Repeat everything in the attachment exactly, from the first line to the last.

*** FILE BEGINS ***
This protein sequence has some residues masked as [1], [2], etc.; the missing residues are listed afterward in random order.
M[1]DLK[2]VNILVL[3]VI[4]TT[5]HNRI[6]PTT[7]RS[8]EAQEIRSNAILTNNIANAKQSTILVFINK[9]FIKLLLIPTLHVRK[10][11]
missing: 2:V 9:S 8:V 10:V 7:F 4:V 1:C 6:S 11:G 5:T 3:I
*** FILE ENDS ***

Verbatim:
This protein sequence has some residues masked as [1], [2], etc.; the missing residues are listed afterward in random order.
M[1]DLK[2]VNILVL[3]VI[4]TT[5]HNRI[6]PTT[7]RS[8]EAQEIRSNAILTNNIANAKQSTILVFINK[9]FIKLLLIPTLHVRK[10][11]
missing: 2:V 9:S 8:V 10:V 7:F 4:V 1:C 6:S 11:G 5:T 3:I